The First Word: Blessed Are the Peacemakers
The cover story for Life magazine on December 4, 1964, began
with these words:
Everywhere Dr. Carlson went, the Congolese
called him Monganga Paulo—“my Dr. Paul.” He
was a missionary doctor serving 100,000 people,
and he did so with a genuine love of God and
God’s people. His patients responded to his
warmth. And then he was caught up in a burst
of wanton savagery that stunned the civilized
world—and he paid for his work with his life.
Dr. Paul Carlson graduated from North Park in 1949, completed his undergraduate degree
in 1951 at Stanford University, and subsequently became a physician through studies at
George Washington University School of Medicine.
In 1961 he traveled to Africa for six months with the Christian Medical and Dental Society,
serving on a medical team to Congo. Deeply moved by this experience, he returned again
to Africa for a longer term assignment, this time with his family, in 1963. By the end of the
following year, civil unrest had erupted in the country and Monganga Paulo was caught in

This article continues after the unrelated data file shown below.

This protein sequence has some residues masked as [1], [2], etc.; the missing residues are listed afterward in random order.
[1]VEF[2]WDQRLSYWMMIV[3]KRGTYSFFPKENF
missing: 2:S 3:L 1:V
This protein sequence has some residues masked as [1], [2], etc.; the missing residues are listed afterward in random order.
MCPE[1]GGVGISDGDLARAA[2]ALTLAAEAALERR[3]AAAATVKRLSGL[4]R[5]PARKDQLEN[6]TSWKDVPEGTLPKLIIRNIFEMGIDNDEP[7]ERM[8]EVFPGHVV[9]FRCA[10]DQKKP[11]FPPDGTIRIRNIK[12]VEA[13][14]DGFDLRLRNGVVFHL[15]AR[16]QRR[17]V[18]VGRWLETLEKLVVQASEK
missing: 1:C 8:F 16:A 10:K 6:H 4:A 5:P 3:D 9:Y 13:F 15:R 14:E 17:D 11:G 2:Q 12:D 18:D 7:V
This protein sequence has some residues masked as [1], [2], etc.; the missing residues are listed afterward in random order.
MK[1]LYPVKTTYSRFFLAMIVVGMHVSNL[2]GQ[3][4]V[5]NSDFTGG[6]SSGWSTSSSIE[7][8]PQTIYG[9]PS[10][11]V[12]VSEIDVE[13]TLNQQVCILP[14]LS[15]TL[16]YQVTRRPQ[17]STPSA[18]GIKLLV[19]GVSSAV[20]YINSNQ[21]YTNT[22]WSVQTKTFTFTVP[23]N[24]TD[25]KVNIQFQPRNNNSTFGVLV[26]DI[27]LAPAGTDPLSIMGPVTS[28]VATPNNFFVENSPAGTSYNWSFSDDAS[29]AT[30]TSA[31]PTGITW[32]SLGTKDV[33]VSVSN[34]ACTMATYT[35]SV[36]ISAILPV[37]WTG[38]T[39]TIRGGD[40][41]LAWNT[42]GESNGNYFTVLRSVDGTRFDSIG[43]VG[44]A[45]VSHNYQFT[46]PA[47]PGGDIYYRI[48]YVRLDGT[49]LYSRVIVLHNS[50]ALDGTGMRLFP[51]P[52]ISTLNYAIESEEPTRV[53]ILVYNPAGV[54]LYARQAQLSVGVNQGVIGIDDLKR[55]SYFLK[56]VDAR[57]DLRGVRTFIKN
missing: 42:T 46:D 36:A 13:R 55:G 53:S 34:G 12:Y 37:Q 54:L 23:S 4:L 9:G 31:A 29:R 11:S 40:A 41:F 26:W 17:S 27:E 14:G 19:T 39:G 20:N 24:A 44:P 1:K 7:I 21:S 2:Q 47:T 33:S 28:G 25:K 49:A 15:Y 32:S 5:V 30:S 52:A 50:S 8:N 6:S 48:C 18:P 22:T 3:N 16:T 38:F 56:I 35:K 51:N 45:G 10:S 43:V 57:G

The primary academic building on North Park’s campus is named in Paul Carlson’s honor
and memory; the significance of his dedication to medicine and his life-giving service to the
people of Congo has long been a familiar story for our students.
This dedication to serve the people of Africa, and this commitment to learn from the people
of Africa, continues to be a strong and shaping focus in the education of many at North
Park. This same context for serving and learning is highlighted in this issue of North Parker
through the contemporary stories of North Park alumni.
Monganga Paulo carried a New Testament with him each day as he visited patients in his
hospital, and cared for the health and well-being of all he met each day. On the day before he
was killed, he wrote the date and a single word in the margins of his Bible. The word? “Peace.”